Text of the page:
And so, while many villains like to tell themselves they're the heroes of their own story, you could make a very good argument that Black Adam really is. While he did steal his powers, he took them for fairly altruistic reasons, and wants to do more good than bad. In other incarnations of the character, he's redeemed himself into an outright hero, even joining an iteration of the Justice Society for a time. Ultimately, this is a complicated man, with unique motivations, a millennia-long history, and as much sympathy as any villain.

Huh. Complicated, thousands of years long history, ties to gods, motivated by feelings of family and inadequacy – sound like someone you've seen in the comic book movies? Yeah, we're thinking a lot about Loki too.

Loki was without doubt the highlight of both Thor films, and a major reason why Avengers came together so perfectly. Tom Hiddleston portrayed that character as devious, but misunderstood; as conniving, but also sympathetic. Indeed, Johnson needs to start studying Hiddleston's performance now, because the formula, the background, and the character are all there: The Rock just needs to take hold of it and lay the smackdown.

Ultimately, there's little doubt that at this point in his career he'll be able to do just that. While not known much for his subtlety and nuance, he has shown at least some range as an actor, with the Fast and Furious Hobbs – a brash, no-nonsense ass kicker, being tempered by Pain & Gain's Paul, whose confidence actually reveals a shocking lack of knowing much about himself. Heck, even his own character, The Rock, during his long stint in the WWE, bounced from "face" to "heel," juggling the idea of whether he was a good guy or a bad one, a hero or a villain, and he had just as many people cheering for him when he was the latter as the former.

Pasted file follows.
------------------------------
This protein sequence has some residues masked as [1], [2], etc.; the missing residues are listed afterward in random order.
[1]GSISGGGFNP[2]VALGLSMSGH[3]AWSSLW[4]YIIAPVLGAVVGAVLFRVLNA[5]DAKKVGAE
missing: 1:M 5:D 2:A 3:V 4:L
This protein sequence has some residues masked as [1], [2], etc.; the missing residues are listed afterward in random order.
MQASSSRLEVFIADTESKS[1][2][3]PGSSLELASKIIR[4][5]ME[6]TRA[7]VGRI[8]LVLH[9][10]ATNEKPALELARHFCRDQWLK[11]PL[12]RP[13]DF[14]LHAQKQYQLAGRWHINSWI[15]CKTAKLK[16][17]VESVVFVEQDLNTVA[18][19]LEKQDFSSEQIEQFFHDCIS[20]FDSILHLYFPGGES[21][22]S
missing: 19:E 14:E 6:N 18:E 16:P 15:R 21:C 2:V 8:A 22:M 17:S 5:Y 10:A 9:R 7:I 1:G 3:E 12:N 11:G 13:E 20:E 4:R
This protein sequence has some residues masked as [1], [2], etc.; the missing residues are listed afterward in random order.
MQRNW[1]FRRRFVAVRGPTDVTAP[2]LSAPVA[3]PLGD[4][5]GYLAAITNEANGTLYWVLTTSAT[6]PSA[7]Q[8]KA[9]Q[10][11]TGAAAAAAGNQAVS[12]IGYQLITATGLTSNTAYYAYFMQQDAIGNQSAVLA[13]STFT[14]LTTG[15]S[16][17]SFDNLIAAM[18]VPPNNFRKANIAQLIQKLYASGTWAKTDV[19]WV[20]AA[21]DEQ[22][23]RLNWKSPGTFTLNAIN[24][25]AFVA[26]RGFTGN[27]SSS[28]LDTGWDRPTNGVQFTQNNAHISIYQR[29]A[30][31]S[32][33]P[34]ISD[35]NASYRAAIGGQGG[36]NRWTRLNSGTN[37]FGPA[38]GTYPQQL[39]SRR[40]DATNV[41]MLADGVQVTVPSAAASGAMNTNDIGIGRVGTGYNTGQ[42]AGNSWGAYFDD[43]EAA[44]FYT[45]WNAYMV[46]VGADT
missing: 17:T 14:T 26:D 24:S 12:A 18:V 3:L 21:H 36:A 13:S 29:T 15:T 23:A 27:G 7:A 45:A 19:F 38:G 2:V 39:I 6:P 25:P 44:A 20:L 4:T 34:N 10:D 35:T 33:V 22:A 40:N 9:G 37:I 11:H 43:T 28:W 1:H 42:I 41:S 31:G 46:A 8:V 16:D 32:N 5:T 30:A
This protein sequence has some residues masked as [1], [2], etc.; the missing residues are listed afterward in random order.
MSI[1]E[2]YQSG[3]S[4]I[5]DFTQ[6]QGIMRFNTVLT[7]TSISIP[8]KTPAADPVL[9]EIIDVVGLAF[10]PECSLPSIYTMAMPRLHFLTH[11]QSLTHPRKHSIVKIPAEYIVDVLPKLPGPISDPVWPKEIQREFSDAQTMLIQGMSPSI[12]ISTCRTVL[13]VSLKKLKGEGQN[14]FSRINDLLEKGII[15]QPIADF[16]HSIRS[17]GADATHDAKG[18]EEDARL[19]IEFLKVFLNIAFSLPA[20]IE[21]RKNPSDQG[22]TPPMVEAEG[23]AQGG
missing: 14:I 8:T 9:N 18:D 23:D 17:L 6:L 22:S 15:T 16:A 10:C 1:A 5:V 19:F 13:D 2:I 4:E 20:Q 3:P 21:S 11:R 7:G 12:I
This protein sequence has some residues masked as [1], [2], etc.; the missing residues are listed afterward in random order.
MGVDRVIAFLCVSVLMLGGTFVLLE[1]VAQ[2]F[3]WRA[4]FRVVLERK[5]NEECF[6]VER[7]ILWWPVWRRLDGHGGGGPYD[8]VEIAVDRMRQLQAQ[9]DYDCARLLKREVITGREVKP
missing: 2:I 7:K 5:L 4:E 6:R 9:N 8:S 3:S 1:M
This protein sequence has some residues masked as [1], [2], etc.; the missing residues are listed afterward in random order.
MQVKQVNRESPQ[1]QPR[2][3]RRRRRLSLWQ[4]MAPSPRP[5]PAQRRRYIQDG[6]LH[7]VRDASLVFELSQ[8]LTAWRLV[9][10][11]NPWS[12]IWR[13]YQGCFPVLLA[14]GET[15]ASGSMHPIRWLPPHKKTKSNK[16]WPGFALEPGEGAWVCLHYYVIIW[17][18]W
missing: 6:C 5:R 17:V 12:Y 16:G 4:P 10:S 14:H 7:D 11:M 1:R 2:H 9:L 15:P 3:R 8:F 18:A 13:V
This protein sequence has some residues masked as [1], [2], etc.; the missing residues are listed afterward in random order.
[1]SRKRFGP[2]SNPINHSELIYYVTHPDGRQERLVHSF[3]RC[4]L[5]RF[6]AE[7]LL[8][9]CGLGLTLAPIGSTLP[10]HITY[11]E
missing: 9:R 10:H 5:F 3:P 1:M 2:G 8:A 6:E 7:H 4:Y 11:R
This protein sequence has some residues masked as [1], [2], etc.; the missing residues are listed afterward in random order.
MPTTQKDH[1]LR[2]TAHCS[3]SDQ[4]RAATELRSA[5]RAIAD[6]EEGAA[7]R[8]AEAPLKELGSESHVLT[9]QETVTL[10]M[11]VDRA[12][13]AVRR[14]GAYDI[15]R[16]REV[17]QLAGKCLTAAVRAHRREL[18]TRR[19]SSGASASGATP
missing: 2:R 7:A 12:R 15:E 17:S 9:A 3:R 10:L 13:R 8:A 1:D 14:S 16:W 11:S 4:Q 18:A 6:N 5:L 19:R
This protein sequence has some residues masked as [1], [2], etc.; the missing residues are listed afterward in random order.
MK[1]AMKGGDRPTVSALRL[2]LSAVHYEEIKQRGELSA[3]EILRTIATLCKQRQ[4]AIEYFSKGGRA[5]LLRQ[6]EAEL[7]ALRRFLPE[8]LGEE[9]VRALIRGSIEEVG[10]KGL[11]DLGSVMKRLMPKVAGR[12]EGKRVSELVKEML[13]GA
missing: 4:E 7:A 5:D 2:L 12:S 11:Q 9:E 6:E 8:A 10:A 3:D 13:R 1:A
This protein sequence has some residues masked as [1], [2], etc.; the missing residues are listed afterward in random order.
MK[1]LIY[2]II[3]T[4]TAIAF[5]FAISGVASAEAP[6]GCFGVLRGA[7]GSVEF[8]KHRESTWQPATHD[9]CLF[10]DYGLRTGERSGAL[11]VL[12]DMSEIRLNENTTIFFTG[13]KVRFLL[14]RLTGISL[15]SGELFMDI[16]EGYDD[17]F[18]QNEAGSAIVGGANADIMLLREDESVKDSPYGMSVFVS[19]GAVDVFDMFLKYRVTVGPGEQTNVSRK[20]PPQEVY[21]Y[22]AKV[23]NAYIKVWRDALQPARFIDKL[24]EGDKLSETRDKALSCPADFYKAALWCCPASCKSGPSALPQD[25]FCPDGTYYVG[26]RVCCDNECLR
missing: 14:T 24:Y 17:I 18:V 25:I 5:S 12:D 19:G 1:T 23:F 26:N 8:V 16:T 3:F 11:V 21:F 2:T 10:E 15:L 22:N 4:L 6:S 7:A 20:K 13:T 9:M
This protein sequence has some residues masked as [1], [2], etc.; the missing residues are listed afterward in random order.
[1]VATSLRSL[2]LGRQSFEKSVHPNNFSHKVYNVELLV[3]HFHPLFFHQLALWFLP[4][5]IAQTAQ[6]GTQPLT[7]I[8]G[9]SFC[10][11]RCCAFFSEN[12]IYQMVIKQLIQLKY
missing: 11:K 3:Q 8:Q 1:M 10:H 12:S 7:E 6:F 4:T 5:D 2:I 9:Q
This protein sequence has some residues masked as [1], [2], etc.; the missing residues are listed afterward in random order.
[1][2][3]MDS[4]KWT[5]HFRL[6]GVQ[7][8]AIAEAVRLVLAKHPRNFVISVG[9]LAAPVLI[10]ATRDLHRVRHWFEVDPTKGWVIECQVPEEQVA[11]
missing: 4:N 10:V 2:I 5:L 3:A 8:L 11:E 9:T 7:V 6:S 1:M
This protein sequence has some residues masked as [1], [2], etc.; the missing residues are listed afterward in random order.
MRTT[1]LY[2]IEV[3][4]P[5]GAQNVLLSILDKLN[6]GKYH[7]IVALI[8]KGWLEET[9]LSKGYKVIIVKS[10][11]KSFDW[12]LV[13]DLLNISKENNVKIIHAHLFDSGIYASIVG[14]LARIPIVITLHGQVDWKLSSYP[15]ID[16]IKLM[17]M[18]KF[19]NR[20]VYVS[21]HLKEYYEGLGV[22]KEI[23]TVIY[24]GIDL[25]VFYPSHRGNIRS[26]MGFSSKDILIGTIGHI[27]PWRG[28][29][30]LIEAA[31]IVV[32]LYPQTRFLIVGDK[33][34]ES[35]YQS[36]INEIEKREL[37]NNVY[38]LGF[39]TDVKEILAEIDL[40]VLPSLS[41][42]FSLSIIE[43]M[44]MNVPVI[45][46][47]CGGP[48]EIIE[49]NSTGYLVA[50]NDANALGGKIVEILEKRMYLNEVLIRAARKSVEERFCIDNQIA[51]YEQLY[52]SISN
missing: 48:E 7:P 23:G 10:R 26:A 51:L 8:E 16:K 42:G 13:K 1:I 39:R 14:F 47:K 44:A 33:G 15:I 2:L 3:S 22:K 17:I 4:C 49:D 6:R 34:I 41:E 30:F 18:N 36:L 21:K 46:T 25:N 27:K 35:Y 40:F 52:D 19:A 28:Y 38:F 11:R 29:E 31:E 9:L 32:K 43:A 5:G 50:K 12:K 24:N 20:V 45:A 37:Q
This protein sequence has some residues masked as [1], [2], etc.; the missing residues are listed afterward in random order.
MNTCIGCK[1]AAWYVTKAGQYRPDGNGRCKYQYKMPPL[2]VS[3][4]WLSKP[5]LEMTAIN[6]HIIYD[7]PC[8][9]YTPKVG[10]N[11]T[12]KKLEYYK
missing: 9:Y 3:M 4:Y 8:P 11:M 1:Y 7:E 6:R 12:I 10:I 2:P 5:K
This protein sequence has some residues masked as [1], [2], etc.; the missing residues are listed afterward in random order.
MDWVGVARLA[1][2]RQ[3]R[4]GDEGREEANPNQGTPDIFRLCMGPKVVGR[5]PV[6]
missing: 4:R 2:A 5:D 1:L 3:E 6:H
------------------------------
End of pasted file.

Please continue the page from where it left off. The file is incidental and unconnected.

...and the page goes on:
So a villain who isn't quite a villain, a man who wants more from life, a hero in his own right who is trying to ensure a legacy – these are all things that already describe Dwayne Johnson, and make no stretch of who he needs to portray. It's clear that through his own fandom he knows all of this about Black Adam. He chose the character because of all this. "I just felt Black Adam was inherently more interesting to me because I felt there were more layers to Black Adam," he told Digital Spy when asked why he chose the character. He liked that the character "started out as a slave, and then ultimately [became] the anti-hero who we enjoy today."

The Final Word

And so, here we are, still well over three years out, talking about how exciting this role choice, for this actor, is. With his trademark smile, it might be hard to imagine Dwayne Johnson as a villain, but when you're actually supposed to imagine him as a hero who has gone wrong, as a villain by circumstance more than by determination, it gets easier. Indeed, we're willing to tell you now, over three years early, that it will be Johnson's best role ever.